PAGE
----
Europe Going "Bio" Manic

Feb 25th, 2008, 11:58 AM
  #1  
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Europe Going "Bio" Manic

Though i had realized Europeans were perhaps more fussy with the quality of their food - especially fruits and vegetables - and disdained things like genetically manipulated crops, etc. i had never seen so much hype about Bio this and Bio that everywhere i went

Bio is the word it seems on the Continent for Organic.

From my first breakfast at the old convent i was staying in in Amsterdam where the owner proudly pointed out all foods were bio - and their labels proved this.

Then in stores the signs Bio hanging everywhere

So if you're an organic food freak Europe has gone Bio
PalenQ is offline  
Feb 25th, 2008, 12:28 PM
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Oh yes, we definitely have gone bio.

I try to only buy locally grown meat too. (I don't trust those Czech and Chinese chickens.)

A grocery chain store is even considering labeling all airplane transported goods with "by air."



kleeblatt is offline  
Feb 25th, 2008, 12:31 PM
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How about those Chilean or whatever S American country and the Swiss wurst problem - has this been solved? Just curious
PalenQ is offline  
Feb 25th, 2008, 12:37 PM
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Just had a cervelat yesterday. Still available on the market with no change in form, taste or price.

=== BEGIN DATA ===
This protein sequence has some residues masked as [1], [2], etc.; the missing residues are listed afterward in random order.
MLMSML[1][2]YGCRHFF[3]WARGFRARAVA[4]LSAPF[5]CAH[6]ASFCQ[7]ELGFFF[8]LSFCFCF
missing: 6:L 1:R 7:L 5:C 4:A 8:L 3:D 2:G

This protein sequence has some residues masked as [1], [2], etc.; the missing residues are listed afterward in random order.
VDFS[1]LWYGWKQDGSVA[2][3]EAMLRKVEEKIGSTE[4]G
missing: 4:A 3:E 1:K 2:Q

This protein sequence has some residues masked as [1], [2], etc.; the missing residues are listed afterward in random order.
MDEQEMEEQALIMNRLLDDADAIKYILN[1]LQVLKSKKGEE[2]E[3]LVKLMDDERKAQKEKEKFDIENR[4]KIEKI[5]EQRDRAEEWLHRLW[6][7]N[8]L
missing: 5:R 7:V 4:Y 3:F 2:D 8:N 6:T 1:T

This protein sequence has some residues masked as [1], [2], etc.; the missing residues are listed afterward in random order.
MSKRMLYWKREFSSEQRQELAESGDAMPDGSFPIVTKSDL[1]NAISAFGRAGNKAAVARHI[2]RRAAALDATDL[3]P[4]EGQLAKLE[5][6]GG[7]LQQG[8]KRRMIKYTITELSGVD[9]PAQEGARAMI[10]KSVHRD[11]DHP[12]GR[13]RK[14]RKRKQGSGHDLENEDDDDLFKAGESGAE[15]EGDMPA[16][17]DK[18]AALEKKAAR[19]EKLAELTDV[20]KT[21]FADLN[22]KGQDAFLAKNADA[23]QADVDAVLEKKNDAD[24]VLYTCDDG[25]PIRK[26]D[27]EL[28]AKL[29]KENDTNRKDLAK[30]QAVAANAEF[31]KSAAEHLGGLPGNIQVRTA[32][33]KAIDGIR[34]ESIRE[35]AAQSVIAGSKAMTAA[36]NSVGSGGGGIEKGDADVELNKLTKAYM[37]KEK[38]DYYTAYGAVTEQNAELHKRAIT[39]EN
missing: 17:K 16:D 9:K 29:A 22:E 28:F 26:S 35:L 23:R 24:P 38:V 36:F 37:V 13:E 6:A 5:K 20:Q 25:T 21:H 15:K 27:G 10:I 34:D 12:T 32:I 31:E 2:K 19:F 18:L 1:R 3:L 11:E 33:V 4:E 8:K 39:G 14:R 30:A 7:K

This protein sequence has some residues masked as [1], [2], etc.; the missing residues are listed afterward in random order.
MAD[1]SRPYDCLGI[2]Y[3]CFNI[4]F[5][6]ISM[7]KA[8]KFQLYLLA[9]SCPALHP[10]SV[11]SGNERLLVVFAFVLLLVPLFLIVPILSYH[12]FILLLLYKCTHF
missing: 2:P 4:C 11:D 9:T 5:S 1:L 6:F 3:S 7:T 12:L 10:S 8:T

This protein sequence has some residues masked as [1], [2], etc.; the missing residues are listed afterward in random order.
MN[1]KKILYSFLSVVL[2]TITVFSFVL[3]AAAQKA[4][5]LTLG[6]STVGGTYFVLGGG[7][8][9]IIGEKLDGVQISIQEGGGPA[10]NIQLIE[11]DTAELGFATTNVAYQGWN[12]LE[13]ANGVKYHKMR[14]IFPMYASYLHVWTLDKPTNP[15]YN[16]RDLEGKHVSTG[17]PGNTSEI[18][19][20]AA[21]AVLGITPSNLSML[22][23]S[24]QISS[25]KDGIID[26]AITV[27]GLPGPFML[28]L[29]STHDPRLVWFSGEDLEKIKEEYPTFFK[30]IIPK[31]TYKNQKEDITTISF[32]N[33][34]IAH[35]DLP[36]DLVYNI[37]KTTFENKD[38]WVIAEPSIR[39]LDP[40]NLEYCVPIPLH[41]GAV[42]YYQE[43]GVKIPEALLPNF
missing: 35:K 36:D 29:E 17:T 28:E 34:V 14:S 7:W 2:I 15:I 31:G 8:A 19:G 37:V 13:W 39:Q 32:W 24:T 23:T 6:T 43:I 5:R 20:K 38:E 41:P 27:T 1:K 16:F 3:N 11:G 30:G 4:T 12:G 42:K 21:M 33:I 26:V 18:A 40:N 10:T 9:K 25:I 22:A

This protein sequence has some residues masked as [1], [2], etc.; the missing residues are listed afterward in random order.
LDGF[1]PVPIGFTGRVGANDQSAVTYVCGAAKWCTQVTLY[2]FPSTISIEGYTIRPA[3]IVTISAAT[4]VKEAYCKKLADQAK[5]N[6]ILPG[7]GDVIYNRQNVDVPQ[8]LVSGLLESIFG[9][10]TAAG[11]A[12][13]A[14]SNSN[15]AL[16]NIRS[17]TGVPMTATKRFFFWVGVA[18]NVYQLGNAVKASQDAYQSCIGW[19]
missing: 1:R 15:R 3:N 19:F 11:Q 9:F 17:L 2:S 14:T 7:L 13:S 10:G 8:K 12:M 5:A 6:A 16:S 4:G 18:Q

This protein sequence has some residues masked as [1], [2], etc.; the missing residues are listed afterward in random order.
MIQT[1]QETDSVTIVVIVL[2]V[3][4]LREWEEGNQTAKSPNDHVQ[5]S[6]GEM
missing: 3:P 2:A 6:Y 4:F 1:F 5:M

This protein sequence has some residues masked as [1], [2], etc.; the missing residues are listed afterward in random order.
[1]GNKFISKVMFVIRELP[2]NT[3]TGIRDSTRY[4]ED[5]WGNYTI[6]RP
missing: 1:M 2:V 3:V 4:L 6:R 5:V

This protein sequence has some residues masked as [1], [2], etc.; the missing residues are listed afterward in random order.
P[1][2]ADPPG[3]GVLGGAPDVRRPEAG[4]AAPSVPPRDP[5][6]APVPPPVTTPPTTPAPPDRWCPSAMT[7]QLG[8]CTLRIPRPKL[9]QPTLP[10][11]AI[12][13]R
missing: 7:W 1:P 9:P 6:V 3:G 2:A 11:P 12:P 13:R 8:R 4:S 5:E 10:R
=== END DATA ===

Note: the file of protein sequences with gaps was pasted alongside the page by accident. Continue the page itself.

Don't know what the future holds though.

See... the EU doesn't trust South American intestines either. Goes with the whole bio thinking.

kleeblatt is offline  
Feb 25th, 2008, 12:37 PM
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Of course, we always make an exception for wines from Chile and Argentina.
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Feb 25th, 2008, 12:54 PM
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Big shift in my part of the US as well to organic. 2 yrs ago the only place to get organic goods was either Whole Foods or small local specialty store. Now 2 major local chains both claim to have 3000+ organic products on their shelves, including store brands for just about everything, meats, dairy, etc. Prices have dropped greatly as well.
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Feb 25th, 2008, 01:03 PM
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There was a thing on the French news last night.

The farmers want GM, as it saves them money, and Governments are bowing to farm lobby pressure.

On the other hand:

The consumer doesn't want to touch it, and sabotage of GM crops is now so frequent that insurers won't touch them either.

American exporters are crying "foul" as European countries want GM products labelled as such.

American beef is still classified as toxic industrial waste in Europe.
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Feb 25th, 2008, 01:06 PM
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I am lucky enough to have good "biologische" farm close by that has a shop. I buy most of my vegetables,egges and cheese there and meat when they have it - it comes from their own animals so is not a regular thing.